Technologist - The FindLaw Legal Technology Blog

General Motors OnStar Bug Allows Hackers to Take Over Car

Let's call this new hack Christine. In 1983, Steven King released a novel of the same name, describing a vintage Plymouth Fury possessed by supernatural, murderous powers. The movie followed soon after. Three decades later and a vulnerability in General Motors' OnStar system allowed very non-supernatural hackers to take over cars from afar, locating the vehicle, unlocking it, and starting its ignition.

Thankfully, OnStar was not connected to a vehicle's steering, brakes, or transmission, meaning hackers couldn't use the security gap to rundown teenagers a la Christine. But the vulnerability, since fixed, certainly highlights the risks of week security in high-tech automobiles.

From OnStar to OwnStar

OnStar has over seven million users in the United States and China, according to The Verge -- many of whom were at risk until the exploit was resolved last Friday. GM's OnStar service allows users to locate, unlock and start their car from a smartphone app. That's helpful when you're looking for your car in a crowded garage, don't want to struggle with keys, or are simply trying to impress your friends. But GM's OnStar app was not very secure, failing to check against false encryption certificates, allowing other devices to essentially forge credentials to access the system.

Thankfully, the hack doesn't appear to have ever been used maliciously. Hacker Sam Kamkar discovered the vulnerability and is planning on revealing the full details at the upcoming DefCon hacker conference this week.

Wired reports that, for just $100, Kamkar was able to create a small Wi-Fi hotspot device which can take over the OnStar system. Kamkar would attach the box, which he calls "OwnStar," to an OnStar-enabled car. OwnStar would then intercept communications from the driver's phone, stealing the driver's credentials. Those credentials could then be used to take over the OnStar system. Had GM installed simple authentication protections, the kind commonly found in Internet browsers, the hack wouldn't have been possible.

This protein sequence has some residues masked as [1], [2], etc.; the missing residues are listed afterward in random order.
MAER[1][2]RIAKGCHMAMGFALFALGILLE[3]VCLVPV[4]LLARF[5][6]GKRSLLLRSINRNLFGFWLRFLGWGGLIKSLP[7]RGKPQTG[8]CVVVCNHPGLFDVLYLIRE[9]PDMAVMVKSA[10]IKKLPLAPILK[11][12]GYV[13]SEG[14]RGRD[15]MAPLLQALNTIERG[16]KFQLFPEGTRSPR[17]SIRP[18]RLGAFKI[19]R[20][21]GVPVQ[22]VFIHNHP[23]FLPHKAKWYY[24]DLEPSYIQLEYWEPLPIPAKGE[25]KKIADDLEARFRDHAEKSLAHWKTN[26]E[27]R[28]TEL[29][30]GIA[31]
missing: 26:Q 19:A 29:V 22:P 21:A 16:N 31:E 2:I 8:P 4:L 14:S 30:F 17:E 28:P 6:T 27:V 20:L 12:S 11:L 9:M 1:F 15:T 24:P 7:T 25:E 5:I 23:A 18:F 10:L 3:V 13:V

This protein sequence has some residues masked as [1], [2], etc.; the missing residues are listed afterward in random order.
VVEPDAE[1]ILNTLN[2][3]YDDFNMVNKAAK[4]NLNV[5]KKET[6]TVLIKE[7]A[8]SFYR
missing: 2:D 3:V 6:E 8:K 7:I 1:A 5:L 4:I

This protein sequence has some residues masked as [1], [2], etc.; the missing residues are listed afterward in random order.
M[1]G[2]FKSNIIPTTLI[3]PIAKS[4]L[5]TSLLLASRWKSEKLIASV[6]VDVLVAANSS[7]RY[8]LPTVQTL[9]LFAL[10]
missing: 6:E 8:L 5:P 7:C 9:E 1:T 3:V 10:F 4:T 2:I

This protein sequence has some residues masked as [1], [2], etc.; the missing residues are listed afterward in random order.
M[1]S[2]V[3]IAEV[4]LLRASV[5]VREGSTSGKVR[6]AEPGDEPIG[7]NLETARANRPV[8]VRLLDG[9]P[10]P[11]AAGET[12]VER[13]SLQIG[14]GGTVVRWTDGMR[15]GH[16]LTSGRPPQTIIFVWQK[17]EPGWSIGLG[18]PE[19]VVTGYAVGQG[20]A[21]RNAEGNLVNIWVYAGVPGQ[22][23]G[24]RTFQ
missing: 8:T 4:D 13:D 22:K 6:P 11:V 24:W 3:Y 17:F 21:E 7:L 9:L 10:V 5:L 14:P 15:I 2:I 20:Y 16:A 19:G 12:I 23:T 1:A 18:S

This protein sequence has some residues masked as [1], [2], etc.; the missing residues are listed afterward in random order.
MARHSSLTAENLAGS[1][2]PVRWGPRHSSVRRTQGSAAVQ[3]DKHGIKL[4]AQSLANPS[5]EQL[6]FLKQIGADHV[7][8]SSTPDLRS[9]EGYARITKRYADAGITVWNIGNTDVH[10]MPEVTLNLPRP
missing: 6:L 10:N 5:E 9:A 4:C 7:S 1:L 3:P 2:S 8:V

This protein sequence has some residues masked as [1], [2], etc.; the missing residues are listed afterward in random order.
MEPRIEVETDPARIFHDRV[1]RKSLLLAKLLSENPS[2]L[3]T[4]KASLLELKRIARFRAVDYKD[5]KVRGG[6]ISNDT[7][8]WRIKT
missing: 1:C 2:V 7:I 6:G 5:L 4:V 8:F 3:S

Hacking the Car, the Couch, the Commode

Kamkar never stole any vehicles using the OwnStar hack -- car hacking as car jacking. He only tried it on his friends GM Volt. But, that he was able to gain control over the OnStar system highlights the risks of unprotected car electronics. Had Kamkar been able to hack into a different sort of car, say a driverless vehicle, he may have been able to recreate a few scenes from Christine.

The hack serves as a good reminder that, as electronics and WiFi capability become more and more integrated into common machines, the risks of hacking everyday objects increase. The Internet of Things provides a whole new universe of potential hacks and exploits.

Steven King could create an entirely new oeuvre dedicated to killer machines -- we're already imagining a future of hijacked La-Z-Boys, homicidal thermostats, terrorist "smart toilets," and the like.

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